LAC-MEGANTIC, Quebec The premier of the Canadian province of Quebec is denouncing the response of railroad executives in the aftermath of a fiery derailment and explosion that left 50 people dead.
Premier Pauline Marois arrived today in Lac-Megantic, the community that was partly demolished by the explosion of oil tanker cars on the runaway train early Saturday.
She said before arriving in the town that there have been "serious gaps" from the railroad company "from not having been there and not communicating with the public." And she described as "deplorable" and "unacceptable" the attitude of Edward Burkhardt, the head of the U.S.-based parent company of the railway company.
Burkhardt himself arrived in the town yesterday with a police escort, and faced jeers from residents. He said he had delayed his visit in order to deal with the crisis from his office in Chicago.
Burkhardt yesterday blamed an engineer for failing to set the brakes properly before the train hurtled down a seven-mile incline, derailed and ignited. He said the engineer had been suspended without pay and was under "police control."
Investigators also had spoken with Burkhardt during his visit, said a police official, Sgt. Benoit Richard. He did not elaborate.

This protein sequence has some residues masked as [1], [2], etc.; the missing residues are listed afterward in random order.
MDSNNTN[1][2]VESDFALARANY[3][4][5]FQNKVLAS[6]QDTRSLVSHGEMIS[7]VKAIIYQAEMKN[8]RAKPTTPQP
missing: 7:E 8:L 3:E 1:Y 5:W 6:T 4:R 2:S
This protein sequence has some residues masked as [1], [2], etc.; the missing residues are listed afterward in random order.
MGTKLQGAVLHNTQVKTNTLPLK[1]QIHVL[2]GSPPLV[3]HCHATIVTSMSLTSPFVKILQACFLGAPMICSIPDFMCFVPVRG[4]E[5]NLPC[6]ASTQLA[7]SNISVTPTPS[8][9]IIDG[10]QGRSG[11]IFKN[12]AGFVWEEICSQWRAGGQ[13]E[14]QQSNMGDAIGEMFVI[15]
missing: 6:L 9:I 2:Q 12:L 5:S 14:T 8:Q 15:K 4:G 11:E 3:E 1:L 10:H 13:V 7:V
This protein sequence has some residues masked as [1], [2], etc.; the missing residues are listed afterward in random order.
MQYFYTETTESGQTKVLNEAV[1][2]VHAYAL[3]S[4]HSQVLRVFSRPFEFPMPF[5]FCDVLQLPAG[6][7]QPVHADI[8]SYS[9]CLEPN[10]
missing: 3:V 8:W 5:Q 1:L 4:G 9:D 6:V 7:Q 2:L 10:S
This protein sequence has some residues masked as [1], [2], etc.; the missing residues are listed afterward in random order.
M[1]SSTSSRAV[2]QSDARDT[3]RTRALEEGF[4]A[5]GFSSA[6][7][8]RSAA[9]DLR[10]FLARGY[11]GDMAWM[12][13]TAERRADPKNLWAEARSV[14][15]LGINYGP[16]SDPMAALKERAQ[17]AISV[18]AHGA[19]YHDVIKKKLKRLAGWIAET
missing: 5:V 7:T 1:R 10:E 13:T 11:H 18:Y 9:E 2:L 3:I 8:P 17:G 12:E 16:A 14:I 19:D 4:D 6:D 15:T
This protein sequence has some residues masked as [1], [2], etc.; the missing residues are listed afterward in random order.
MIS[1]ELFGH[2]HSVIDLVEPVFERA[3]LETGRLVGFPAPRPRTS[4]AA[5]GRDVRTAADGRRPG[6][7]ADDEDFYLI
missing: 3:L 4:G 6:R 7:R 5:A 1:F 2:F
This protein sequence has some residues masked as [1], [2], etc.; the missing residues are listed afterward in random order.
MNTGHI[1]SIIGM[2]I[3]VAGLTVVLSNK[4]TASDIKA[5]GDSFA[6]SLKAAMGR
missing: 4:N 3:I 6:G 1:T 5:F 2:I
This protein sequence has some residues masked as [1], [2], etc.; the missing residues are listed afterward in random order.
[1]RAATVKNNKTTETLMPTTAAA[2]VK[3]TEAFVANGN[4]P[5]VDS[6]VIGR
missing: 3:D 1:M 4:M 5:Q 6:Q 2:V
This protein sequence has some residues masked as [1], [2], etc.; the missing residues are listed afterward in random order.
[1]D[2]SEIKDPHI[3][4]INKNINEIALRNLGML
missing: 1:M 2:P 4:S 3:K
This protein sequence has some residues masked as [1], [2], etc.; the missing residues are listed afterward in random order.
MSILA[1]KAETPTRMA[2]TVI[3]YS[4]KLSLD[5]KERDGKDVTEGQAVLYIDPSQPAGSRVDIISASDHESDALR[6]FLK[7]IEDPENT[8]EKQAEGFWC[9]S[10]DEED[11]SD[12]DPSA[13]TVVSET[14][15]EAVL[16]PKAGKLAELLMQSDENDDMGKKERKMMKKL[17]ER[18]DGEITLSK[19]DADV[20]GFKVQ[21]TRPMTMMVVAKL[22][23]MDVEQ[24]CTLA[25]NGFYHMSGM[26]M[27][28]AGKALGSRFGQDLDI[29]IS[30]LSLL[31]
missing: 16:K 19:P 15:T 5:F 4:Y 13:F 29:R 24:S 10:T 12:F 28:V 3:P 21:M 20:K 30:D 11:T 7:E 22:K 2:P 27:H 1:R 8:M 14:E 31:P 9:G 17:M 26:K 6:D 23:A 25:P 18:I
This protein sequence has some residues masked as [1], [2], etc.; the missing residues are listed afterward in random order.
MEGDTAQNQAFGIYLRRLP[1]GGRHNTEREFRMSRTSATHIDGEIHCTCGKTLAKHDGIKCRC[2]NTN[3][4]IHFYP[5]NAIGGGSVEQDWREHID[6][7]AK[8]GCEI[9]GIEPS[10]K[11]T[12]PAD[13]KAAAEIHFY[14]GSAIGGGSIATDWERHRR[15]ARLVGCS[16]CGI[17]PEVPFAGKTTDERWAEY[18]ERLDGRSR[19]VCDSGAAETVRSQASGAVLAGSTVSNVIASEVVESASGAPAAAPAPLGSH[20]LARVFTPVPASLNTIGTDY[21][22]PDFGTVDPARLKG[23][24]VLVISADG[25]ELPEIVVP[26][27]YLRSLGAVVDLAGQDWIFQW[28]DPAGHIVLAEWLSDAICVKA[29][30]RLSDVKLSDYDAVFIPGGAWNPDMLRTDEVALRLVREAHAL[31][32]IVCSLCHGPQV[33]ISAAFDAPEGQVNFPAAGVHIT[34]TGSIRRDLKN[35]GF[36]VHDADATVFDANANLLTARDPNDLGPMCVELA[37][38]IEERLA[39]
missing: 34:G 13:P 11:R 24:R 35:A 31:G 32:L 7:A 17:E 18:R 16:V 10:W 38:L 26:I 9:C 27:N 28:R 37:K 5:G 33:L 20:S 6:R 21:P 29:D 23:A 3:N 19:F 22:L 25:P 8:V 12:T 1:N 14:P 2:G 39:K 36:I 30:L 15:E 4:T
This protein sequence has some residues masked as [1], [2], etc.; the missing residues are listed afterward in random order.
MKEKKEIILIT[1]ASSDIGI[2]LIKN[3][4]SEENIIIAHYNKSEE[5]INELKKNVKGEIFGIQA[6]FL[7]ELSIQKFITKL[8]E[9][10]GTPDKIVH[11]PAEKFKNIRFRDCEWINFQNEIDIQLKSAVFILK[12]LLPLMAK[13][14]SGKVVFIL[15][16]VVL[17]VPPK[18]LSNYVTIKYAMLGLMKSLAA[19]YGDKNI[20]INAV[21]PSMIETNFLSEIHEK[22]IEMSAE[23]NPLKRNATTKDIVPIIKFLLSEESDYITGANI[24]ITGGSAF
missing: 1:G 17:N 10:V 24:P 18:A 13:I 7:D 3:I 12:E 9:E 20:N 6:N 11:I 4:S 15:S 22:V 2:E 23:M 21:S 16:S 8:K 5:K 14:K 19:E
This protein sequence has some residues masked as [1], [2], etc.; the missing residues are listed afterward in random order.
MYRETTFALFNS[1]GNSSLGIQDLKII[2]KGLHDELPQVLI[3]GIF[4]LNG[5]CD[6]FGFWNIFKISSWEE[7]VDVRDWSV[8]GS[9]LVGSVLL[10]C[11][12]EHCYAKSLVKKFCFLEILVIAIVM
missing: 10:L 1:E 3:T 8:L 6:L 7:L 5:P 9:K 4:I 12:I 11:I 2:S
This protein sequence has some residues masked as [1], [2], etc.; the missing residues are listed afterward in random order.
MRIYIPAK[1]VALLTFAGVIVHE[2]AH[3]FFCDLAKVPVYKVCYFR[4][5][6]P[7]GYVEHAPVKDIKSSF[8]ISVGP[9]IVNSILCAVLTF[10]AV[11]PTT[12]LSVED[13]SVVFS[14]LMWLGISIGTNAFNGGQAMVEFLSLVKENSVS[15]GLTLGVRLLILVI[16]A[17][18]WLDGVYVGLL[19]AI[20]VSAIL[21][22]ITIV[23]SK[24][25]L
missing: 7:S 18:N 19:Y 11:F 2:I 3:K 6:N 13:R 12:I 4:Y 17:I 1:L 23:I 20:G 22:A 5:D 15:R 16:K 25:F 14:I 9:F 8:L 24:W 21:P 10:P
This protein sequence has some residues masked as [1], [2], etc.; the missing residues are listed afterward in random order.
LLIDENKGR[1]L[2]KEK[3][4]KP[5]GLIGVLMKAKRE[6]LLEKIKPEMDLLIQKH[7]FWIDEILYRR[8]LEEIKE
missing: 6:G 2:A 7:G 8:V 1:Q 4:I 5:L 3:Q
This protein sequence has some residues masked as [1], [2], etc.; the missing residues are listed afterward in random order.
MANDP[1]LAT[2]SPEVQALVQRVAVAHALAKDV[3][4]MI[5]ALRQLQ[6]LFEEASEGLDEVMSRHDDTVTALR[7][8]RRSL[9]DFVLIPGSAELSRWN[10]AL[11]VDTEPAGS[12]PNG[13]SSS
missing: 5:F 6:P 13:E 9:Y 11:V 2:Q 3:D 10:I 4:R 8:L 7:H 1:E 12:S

Until Wednesday, the railway company had defended its employees' actions, but that changed abruptly as Burkhardt singled out the engineer.
"We think he applied some hand brakes, but the question is, did he apply enough of them?" Burkhardt said. "He said he applied 11 hand brakes. We think that's not true. Initially we believed him, but now we don't."
Burkhardt did not name the engineer, though the company had previously identified the employee as Tom Harding of Quebec. Harding has not spoken publicly since the crash.
"He's not in jail, but police have talked about prosecuting him," Burkhardt said. "I understand exactly why the police are considering criminal charges ... If that's the case, let the chips fall where they may."
Investigators are also looking at a fire on the same train just hours before the disaster. A fire official has said the train's power was shut down as standard operating procedure, meaning the train's air brakes would have been disabled. In that case, hand brakes on individual train cars would have been needed.
The derailment is Canada's worst railway disaster since a train plunged into a Quebec river in 1864, killing 99.
The crash has raised questions about the rapidly growing use of rail to transport oil in North America, especially in the booming North Dakota oil fields and Alberta oil sands far from the sea.